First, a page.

On June 24, the University announced the appointment of Dr. Sylvia R. Carey-Butler for the position of Vice President for Institutional Equity and Diversity, The Herald previously reported. The University’s announcement stated that her position would include leading the Office of Institutional Equity and Diversity, implementing Brown’s Diversity and Inclusion Action Plan, providing direction on programs and initiatives and overseeing investigations for protected classes, such as groups under Title IX.
“It is a tremendous responsibility,” Carey-Butler said in an interview with The Herald. She explained that while she has decades of experience in higher education, she does not yet know about everything thatmakes Brown’s community meaningful. According to Carey-Butler, it is “the norm” for the University to be a learning environment for the advancement of diversity, equity and inclusion.
“I am humbled that I find myself at a place where I know I have a lot that I can bring to the table,” she added.
Vincent T. Harris, associate dean and director of the Brown Center for Students of Color, described Carey-Butler as a “visionary.”
“She sees the vision … in others that they may not see in themselves,” he explained. Harris added that this quality makes him hopeful that Carey-Butler will support the University’s equity and inclusion efforts while also listening to the experiences of staff and faculty.
Before coming to Brown, Carey-Butler served as the Vice President and Chief Diversity Officer at Kennesaw State University in Georgia for three years. While at Kennesaw, Carey-Butler was a chair of the school’s Presidential Task Force on Race. She worked with a committee, which included alumni and students, to develop a set of recommendations and initiatives to advance diversity on campus.
She was attracted to Brown because of how she could advance DEI with the help of campus stakeholders including President Christina Paxson P’19 and Provost Richard Locke P’18. “Brown has been truly forward thinking ... and innovative in their efforts (towards DEI),” she said.
In an email to The Herald, Paxson wrote that Carey-Butler was chosen through a nationwide search for a leader who had “exceptional records of commitment to diversity and inclusion efforts.”
“We knew Dr. Carey-Butler would be well-positioned to ensure we continue to make gains in our very active diversity, equity and inclusion efforts, both as an institution and a community,” she wrote. “This includes propelling further progress on the priorities re-established through the second phase of the Diversity and Inclusion Action Plan and new and ongoing commitments aligned with the recommendations of the Task Force on Anti-Black Racism.”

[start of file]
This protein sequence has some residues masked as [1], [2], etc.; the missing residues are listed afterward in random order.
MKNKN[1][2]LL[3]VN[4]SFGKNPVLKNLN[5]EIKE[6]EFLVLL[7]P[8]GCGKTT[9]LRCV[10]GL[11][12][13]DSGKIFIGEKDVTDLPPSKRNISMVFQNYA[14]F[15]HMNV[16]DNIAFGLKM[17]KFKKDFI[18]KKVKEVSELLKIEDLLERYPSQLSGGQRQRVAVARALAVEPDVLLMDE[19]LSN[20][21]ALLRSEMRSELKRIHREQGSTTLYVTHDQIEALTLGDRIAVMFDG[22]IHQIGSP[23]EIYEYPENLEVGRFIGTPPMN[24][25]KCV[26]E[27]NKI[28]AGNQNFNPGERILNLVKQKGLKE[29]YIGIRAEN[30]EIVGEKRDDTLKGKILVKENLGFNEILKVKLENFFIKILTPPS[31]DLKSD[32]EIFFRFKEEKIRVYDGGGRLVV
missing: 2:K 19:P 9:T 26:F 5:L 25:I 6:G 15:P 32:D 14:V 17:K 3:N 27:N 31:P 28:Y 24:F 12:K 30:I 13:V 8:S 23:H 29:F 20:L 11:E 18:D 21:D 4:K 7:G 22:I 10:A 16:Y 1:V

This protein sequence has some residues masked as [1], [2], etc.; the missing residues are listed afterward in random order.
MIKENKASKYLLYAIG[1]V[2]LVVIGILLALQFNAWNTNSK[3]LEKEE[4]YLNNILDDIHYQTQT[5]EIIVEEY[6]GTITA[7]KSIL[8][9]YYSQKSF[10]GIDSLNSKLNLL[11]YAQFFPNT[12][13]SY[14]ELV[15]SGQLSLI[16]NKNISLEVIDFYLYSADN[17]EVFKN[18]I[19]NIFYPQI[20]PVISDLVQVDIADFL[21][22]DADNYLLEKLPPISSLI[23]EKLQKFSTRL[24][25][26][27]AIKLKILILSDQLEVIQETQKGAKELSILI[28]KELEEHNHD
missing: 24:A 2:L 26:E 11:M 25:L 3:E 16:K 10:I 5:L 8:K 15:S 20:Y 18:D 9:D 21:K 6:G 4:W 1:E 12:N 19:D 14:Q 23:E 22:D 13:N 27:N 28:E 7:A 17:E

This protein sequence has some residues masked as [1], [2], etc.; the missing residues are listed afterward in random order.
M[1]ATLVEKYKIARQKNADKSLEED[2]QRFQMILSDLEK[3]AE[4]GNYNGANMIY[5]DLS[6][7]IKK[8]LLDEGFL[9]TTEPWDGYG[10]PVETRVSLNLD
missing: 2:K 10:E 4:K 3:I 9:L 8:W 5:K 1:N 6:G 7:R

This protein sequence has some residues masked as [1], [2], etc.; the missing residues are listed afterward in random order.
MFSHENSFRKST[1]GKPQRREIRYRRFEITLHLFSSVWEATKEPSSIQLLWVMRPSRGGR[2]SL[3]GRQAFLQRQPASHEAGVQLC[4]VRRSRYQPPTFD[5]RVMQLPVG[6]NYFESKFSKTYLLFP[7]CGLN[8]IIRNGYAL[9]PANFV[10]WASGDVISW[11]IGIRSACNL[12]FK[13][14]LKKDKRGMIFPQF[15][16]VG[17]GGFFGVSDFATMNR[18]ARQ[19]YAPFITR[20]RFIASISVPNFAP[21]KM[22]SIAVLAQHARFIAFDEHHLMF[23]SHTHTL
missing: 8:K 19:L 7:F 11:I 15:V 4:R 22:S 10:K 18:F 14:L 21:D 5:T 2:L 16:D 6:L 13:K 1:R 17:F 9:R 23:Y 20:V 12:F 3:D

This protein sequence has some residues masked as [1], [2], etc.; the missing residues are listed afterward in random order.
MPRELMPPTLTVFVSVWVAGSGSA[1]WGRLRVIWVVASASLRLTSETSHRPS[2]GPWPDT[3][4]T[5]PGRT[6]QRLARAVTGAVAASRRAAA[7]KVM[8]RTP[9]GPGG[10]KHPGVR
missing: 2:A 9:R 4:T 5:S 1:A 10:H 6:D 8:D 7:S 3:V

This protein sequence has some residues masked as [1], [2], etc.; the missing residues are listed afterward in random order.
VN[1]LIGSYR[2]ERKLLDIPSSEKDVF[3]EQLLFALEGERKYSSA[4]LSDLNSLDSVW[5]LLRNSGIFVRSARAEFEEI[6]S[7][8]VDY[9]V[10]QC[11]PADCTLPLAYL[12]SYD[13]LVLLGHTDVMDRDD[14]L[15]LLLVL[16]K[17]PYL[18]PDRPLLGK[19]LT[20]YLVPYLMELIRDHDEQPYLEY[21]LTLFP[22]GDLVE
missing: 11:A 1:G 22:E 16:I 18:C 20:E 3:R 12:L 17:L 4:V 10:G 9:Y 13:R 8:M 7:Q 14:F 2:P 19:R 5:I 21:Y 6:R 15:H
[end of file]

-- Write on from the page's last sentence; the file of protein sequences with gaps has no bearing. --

Eric Estes, vice president for campus life and student services and co-chair of the national search process, wrote in an email to The Herald that Carey-Butler’s role “is a very important one at Brown” and that he looks forward to “working closely with her.”
“Sylvia stood out for her impressive expertise and experience,” Estes said in the University announcement of Carey-Bulter’s appointment. “She will make an immediate impact as a leader on campus, particularly in a moment that demands a sustained, thoughtful approach to working together to ensure equity and justice for all members of our community.”
Carey-Butler emphasized the importance of collaboration in her work as “no one person can transform a university.” She added that while many universities have a commitment to DEI, Brown’s commitment is “living” through policies such as DIAP.
Currently, she is working to reorganize her office and fill any employment gaps. This includes launching searches for a Title IX coordinator and an associate vice president along with awarding promotions within the Office of Institutional Equity and Diversity.
Harris said that while he has not worked directly with Carey-Butler on projects yet, she has “shown up” to events he has invited her to, such as the Third World Transition Program, a preorientation program that centers on the experience of students of color.
“Her being present … early on in her tenure … just shows that she is going to be someone that (students, faculty and staff) can turn to,” he said.
Looking forward, Carey-Butler wants to increase awareness about how students can engage with the OIED, educate about Title IX and make trainings from OIED more accessible. She also wants to increase awareness about Brown’s affirmative action plan and how it can help the University “achieve a more equitable and diverse environment.”
She also looks to enhance the Brown-Tougaloo Partnership Program which, according to its website, is a partnership between Brown and Tougaloo College in Jackson, Mississippi with a goal to enrich “both campuses through student, faculty and administrative exchanges.”
“Her experiences working with Historically Black Colleges and Universities and her commitment to community engagement are additional assets,” Paxson wrote.
Another project Carey-Butler looks forward to working on is an oral history project in collaboration with the Rockefeller Library. This project would focus on recording testimonies of Brown alumni who had negative experiences in the classroom during their time at the University.
“This is a way to give voice to their concerns and let them know that they matter (and that) their experiences matter,” she said.
Harris looks forward to working with Carey-Butler to create equity and inclusion efforts for undergraduate and graduate students of color and hopes that their offices continue to collaborate.
For Carey-Butler, to “work (herself) out of a job.”
“There would be no need for this kind of office,” Sylvia-Butler said, “because everyone would be … looking at their work through the lens of DEI.”